1893 Colorado women's suffrage referendum

On November 7, 1893, a referendum on women's suffrage was held in Colorado that secured women's voting rights. Subsequently, Colorado became the first American state to enact women's suffrage by popular referendum. The act granted women the right to vote "in the same manner in all respects as male persons are."[1]

Men and women outside a polling station in Colorado 1893.

Historical backgroundEdit

Before Colorado, many western states and territories had already granted women's suffrage, most notably Wyoming and Utah. Influenced by the actions of female activists in those states, Colorado's own suffrage movement began to gain traction in the 1870s. Throughout the earlier half of the decade, many propositions urging legislators to grant suffrage were defeated.

On January 10, 1876, suffrage advocates held a convention at the Unity Church in Denver, intending to influence the state's constitutional convention. The convention established the Territorial Women's Suffrage Society, which turned into the Women's Suffrage Association of Colorado once Colorado was granted statehood. The Non-Partisan Equal Suffrage Association was eventually backed by Governor John Routt. A minority report was created and sent to the convention.[2] Women were not granted the right to vote, but they were granted the right to vote in school elections and hold school offices.[3]

With the backing of John Routt, the women's suffrage movement gained traction. In 1877, male legislators decided to hold a referendum to determine the voting status of women. Although the movement gained the recognition of many popular suffrage advocates, such as Susan B. Anthony,[4] suffrage was defeated.[5] Legislative efforts between 1877 and 1893 were sparse.[6] In 1881, a bill for municipal suffrage was sent to Legislature and lost. However, during that time, many grassroots organizations still were still holding meetings and advocating for women's rights.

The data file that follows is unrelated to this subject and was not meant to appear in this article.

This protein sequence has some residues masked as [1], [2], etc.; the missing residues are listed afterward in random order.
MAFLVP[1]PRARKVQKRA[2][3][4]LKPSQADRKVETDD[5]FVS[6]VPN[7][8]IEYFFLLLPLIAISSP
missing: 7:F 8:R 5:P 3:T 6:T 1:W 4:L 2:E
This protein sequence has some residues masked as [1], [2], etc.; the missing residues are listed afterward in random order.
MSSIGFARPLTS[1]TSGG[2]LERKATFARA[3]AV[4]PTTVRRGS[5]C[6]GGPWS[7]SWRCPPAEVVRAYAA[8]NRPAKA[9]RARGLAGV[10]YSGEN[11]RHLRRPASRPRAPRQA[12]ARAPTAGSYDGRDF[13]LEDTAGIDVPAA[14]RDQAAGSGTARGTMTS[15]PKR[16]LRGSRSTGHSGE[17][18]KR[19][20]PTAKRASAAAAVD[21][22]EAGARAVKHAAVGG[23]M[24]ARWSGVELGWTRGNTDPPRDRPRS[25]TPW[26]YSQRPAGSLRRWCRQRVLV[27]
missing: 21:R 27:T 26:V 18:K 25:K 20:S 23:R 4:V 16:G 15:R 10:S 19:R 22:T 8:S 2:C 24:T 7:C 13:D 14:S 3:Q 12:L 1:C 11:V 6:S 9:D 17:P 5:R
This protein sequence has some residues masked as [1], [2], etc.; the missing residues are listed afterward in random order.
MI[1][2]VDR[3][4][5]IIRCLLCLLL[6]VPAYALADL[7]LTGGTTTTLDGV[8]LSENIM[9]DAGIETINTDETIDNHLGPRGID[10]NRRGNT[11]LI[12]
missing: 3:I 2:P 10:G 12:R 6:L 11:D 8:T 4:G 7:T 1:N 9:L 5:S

In 1893, the Ninth General Assembly passed a motion to put the question of women's suffrage up for election. As a result, the Colorado Non-Partisan Equal Suffrage Association was integral to the 1893 referendum. It was a grassroots coalition of women's organizations, churches, political parties, charity groups, unions and farmers alliances. Having no members or money to their name, the organization toured around the state, rallying for support. Their campaign pivoted to directly address the women of Colorado: "Women of Colorado, do you know the opportunity that is before you this fall? Do you know that there is a possibility you may rise to legal equality with man?" one leaflet asked the state's women. "Awake from your indifference . . . The ballot is the greatest power and protection of this day and age."[7]

1893 ReferendumEdit

Colorado's ratification of suffrage amendment

The act itself was drafted by lawyer J. Warner Mills of Denver and sponsored by Rep. J.T. Heath of Montrose County.[8] After the bill was presented in the Colorado General Assembly, anti-suffragists placed a copy of their journal, the Remonstrance, on the desk of ever legislator.[9] The suffrage bill left committee and went to the House on January 24, 1893.[9] After a first attempt, the bill failed in the house by 39 to 21.[9] It came up for another vote on March 8.[9] At this vote, it passed 34 to 27.[10] It was then introduced in the Senate and passed there on April 3 by 20 to 10.[10] Then the bill was signed by governor Davis Hanson Waite.[10] The general election where the referendum would appear would be held in fall of 1893.[10]